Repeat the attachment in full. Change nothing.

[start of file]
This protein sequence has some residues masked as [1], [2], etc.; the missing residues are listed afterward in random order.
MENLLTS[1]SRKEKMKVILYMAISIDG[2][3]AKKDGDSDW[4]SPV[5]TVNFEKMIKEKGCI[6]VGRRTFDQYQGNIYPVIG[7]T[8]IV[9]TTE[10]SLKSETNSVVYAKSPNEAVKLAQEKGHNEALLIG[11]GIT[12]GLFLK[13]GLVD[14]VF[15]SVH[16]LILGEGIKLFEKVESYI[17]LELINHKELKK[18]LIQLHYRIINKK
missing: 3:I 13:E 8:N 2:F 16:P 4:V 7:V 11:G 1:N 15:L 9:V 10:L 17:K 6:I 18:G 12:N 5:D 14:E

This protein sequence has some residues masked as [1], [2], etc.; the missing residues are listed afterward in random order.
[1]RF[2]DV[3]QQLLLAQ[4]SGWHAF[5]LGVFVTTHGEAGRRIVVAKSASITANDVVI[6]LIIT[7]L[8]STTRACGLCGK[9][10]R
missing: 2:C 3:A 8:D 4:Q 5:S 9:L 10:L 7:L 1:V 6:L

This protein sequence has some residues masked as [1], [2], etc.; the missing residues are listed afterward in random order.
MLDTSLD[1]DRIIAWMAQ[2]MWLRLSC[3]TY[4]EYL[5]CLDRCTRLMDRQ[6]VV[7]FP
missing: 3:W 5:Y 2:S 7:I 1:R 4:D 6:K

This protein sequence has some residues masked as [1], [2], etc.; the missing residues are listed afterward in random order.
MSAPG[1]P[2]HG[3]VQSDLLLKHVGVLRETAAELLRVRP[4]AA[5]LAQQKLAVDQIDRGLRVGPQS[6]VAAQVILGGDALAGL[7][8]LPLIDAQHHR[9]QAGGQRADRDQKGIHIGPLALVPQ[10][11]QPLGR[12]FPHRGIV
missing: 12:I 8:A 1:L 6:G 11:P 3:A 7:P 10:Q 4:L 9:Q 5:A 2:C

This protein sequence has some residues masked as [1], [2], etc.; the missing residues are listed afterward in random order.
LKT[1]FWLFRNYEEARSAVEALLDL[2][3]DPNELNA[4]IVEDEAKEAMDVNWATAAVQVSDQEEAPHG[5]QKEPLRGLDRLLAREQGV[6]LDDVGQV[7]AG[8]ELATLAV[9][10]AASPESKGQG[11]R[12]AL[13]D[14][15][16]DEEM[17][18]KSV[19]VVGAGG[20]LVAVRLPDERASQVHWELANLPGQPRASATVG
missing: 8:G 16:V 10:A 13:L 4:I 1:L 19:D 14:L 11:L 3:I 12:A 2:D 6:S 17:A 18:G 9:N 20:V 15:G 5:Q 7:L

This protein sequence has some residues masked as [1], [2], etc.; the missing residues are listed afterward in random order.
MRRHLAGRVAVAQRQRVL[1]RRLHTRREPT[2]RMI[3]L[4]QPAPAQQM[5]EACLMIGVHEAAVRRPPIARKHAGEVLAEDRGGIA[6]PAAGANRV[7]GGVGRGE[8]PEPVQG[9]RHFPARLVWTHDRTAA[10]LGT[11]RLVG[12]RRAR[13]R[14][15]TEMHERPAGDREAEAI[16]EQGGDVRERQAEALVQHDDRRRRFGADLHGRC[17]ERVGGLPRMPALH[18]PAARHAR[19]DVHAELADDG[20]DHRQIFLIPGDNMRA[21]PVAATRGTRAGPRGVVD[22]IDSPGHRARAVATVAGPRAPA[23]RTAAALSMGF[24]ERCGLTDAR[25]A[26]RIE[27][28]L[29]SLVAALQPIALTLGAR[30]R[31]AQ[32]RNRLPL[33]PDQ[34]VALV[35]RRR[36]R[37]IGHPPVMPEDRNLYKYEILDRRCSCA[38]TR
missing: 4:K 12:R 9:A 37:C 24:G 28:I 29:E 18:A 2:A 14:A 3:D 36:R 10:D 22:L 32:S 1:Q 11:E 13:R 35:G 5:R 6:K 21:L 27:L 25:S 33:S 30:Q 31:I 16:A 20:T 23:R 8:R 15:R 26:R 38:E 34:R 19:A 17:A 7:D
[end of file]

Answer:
This protein sequence has some residues masked as [1], [2], etc.; the missing residues are listed afterward in random order.
MENLLTS[1]SRKEKMKVILYMAISIDG[2][3]AKKDGDSDW[4]SPV[5]TVNFEKMIKEKGCI[6]VGRRTFDQYQGNIYPVIG[7]T[8]IV[9]TTE[10]SLKSETNSVVYAKSPNEAVKLAQEKGHNEALLIG[11]GIT[12]GLFLK[13]GLVD[14]VF[15]SVH[16]LILGEGIKLFEKVESYI[17]LELINHKELKK[18]LIQLHYRIINKK
missing: 3:I 13:E 8:N 2:F 16:P 4:V 7:V 11:G 1:N 15:L 9:V 10:L 17:K 6:I 18:G 12:N 5:D 14:E

This protein sequence has some residues masked as [1], [2], etc.; the missing residues are listed afterward in random order.
[1]RF[2]DV[3]QQLLLAQ[4]SGWHAF[5]LGVFVTTHGEAGRRIVVAKSASITANDVVI[6]LIIT[7]L[8]STTRACGLCGK[9][10]R
missing: 2:C 3:A 8:D 4:Q 5:S 9:L 10:L 7:L 1:V 6:L

This protein sequence has some residues masked as [1], [2], etc.; the missing residues are listed afterward in random order.
MLDTSLD[1]DRIIAWMAQ[2]MWLRLSC[3]TY[4]EYL[5]CLDRCTRLMDRQ[6]VV[7]FP
missing: 3:W 5:Y 2:S 7:I 1:R 4:D 6:K

This protein sequence has some residues masked as [1], [2], etc.; the missing residues are listed afterward in random order.
MSAPG[1]P[2]HG[3]VQSDLLLKHVGVLRETAAELLRVRP[4]AA[5]LAQQKLAVDQIDRGLRVGPQS[6]VAAQVILGGDALAGL[7][8]LPLIDAQHHR[9]QAGGQRADRDQKGIHIGPLALVPQ[10][11]QPLGR[12]FPHRGIV
missing: 12:I 8:A 1:L 6:G 11:P 3:A 7:P 10:Q 4:L 9:Q 5:A 2:C

This protein sequence has some residues masked as [1], [2], etc.; the missing residues are listed afterward in random order.
LKT[1]FWLFRNYEEARSAVEALLDL[2][3]DPNELNA[4]IVEDEAKEAMDVNWATAAVQVSDQEEAPHG[5]QKEPLRGLDRLLAREQGV[6]LDDVGQV[7]AG[8]ELATLAV[9][10]AASPESKGQG[11]R[12]AL[13]D[14][15][16]DEEM[17][18]KSV[19]VVGAGG[20]LVAVRLPDERASQVHWELANLPGQPRASATVG
missing: 8:G 16:V 10:A 13:L 4:I 1:L 19:D 14:L 11:L 3:I 12:A 2:D 6:S 17:A 18:G 9:N 20:V 15:G 5:Q 7:L

This protein sequence has some residues masked as [1], [2], etc.; the missing residues are listed afterward in random order.
MRRHLAGRVAVAQRQRVL[1]RRLHTRREPT[2]RMI[3]L[4]QPAPAQQM[5]EACLMIGVHEAAVRRPPIARKHAGEVLAEDRGGIA[6]PAAGANRV[7]GGVGRGE[8]PEPVQG[9]RHFPARLVWTHDRTAA[10]LGT[11]RLVG[12]RRAR[13]R[14][15]TEMHERPAGDREAEAI[16]EQGGDVRERQAEALVQHDDRRRRFGADLHGRC[17]ERVGGLPRMPALH[18]PAARHAR[19]DVHAELADDG[20]DHRQIFLIPGDNMRA[21]PVAATRGTRAGPRGVVD[22]IDSPGHRARAVATVAGPRAPA[23]RTAAALSMGF[24]ERCGLTDAR[25]A[26]RIE[27][28]L[29]SLVAALQPIALTLGAR[30]R[31]AQ[32]RNRLPL[33]PDQ[34]VALV[35]RRR[36]R[37]IGHPPVMPEDRNLYKYEILDRRCSCA[38]TR
missing: 4:K 12:R 9:A 37:C 24:G 28:I 29:E 18:A 2:A 14:A 3:D 36:R 10:D 22:L 32:S 1:Q 11:E 13:R 35:G 5:R 6:K 21:L 27:L 25:S 33:S 30:Q 31:I 16:A 20:T 23:R 8:R 15:R 26:R 38:E 34:R 19:A 17:A 7:D